Further to my last I added another ref re the landing site (as the NZ govt website seemed a bit weak as a ref to me). Regardless, I'd still be happy to see a discussion about more recent interpretations of this aspect of the landing included in the article if someone was prepared to draft something. Regards. Anotherclown (talk) 09:42, 25 April 2015 (UTC)

Gaba Tepe vs Kabatepe[edit]

As far as I can tell "Kabatepe" is the modern name, or at least Gaba Tepe seems to have been widely used at the time of the landing. A quick review of the sources shows it in use in the Australian [1] and the New Zealand official histories [2], Tim Travers Gallipoli 1915 and Les Carlyon's Gallipoli. I imagine there are many others as well. As such I don't think a contemporary guidebook is sufficient to outweigh the usage in such sources, which at any rate probably reflects current naming rather that which was common at the time. Happy to discuss if more reliable sources can be provided though. Anotherclown (talk) 08:20, 26 April 2015 (UTC)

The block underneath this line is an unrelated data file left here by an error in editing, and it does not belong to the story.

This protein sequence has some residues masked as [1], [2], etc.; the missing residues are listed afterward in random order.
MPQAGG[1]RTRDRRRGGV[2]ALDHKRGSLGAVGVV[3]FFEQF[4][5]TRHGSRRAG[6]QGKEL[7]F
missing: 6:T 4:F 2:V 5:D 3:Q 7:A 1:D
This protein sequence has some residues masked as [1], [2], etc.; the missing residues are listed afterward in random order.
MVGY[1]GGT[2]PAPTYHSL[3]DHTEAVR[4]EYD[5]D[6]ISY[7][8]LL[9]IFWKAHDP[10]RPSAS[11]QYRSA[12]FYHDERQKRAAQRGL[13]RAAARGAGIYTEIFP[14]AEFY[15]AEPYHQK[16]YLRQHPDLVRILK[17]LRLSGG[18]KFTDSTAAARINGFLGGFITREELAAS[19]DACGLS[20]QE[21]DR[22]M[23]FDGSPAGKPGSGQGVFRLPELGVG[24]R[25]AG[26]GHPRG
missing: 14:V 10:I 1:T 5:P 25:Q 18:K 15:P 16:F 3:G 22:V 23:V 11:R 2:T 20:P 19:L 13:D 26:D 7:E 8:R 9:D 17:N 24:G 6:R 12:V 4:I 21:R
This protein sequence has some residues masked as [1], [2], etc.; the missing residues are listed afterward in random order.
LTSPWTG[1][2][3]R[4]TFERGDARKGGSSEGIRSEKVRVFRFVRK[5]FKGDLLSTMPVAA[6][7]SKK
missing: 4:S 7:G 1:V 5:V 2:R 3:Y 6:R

I'm also pretty sure that "Gaba Tepe" remains the common English-language name. It's used in Chris Roberts' 2013 book The Landing at ANZAC 1915 for instance. Nick-D (talk) 08:27, 26 April 2015 (UTC)

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Claimed Ottoman victory removed[edit]

It appears this should have never been in the article to begin with. "Inconclusive" was changed to "Ottoman Defensive Victory" by an IP edtor here in August, and I compounded the problem by removing the non-standard use of "defensive" which is deprecated by the infobox instructions. The two facts cited in the infobox "Allied forces established a beachhead" and "Turkish Army temporarily halted further progress" both support the "Inconclusive" result, not an "Ottoman victory". FDW777 (talk) 12:57, 27 December 2020 (UTC)

Turkish machine guns at landing[edit]

It is claimed in this article that there were machine guns at Gaba Tepe greeting the Anzac troops. This is not true. 27th was one of the last regiments to receive machine guns. 2nd Battalion had non though. What they had at Gaba Tepe was a gun battery. Two Noredenfelds and two old "matelli" guns were at Gaba Tepe and a 75 mm field artillery battery that was positioned at Kanlisirt, about 1.5 km East of Gaba Tepe. Initial rifle fire was very intense and gave the impression of a machine gun possibly. Murat (talk) 20:46, 11 April 2021 (UTC)